Farmers fear 100,000 guns could be banned by EU
New legislation proposed by the EU means farmers could have to pay millions of euro to replace obsolete guns.
EU and Irish civil servants are looking at restricting the use of lead in shooting and fishing, a move that could see more than 100,000 guns in Ireland become obsolete.
The move is related to lead contamination and an EU council meeting is due to discuss the proposals next month.
If passed, the National Association of Regional Game Councils (NARGC) estimates that 70-80pc of shotguns will be put out of action here.
It also estimates the cost of replacing guns could amount to more than €150m, with farmers accounting for over half of gun users in Ireland.
NARGC chair Dan Curley said the cost of replacing guns could be from €750 to €1,000 per gun. If farmers want to have their guns re-proofed, they would have to have them transferred to Birmingham in the UK because there is no proof house in Ireland.
"Reproofing could cost up to €300. There's no infrastructure in Ireland if this legislation comes through.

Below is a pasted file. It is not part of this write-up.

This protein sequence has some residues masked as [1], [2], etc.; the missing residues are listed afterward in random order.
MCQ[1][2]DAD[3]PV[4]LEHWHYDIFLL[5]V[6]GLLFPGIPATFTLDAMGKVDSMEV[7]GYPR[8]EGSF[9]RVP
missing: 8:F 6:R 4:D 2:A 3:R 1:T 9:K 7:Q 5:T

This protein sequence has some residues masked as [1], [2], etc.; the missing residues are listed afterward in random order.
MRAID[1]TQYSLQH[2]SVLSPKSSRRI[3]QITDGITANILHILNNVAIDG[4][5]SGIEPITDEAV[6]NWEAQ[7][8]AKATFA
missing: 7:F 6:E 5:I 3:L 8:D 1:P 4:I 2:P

"The Government doesn't seem to understand gaming at all and the massive repercussions this could have on farmers," he said.
Mr Curley said that the EU was proposing lead in guns be replaced with steel, but added that this was "a dangerous and inhumane" option that could put pressure on guns.
"Steel puts pressure on older guns. Some guns that are certified for lead have tight chokes that aren't suitable for steel and could be potentially very dangerous," he added.
Mr Curley also pointed out that if the ban on wetlands was introduced, it would mean a ban on lead guns even in the likes of floodplains in Ireland.
In Ireland, the law states that anyone with a firearm must have a valid licence.
There are more than 200,000 legally held firearms in Ireland and estimates put the number of unregistered firearms at 150,000.
Gun owners must renew their licence every three years in order to use a gun for a limited range of hunting and sport shooting.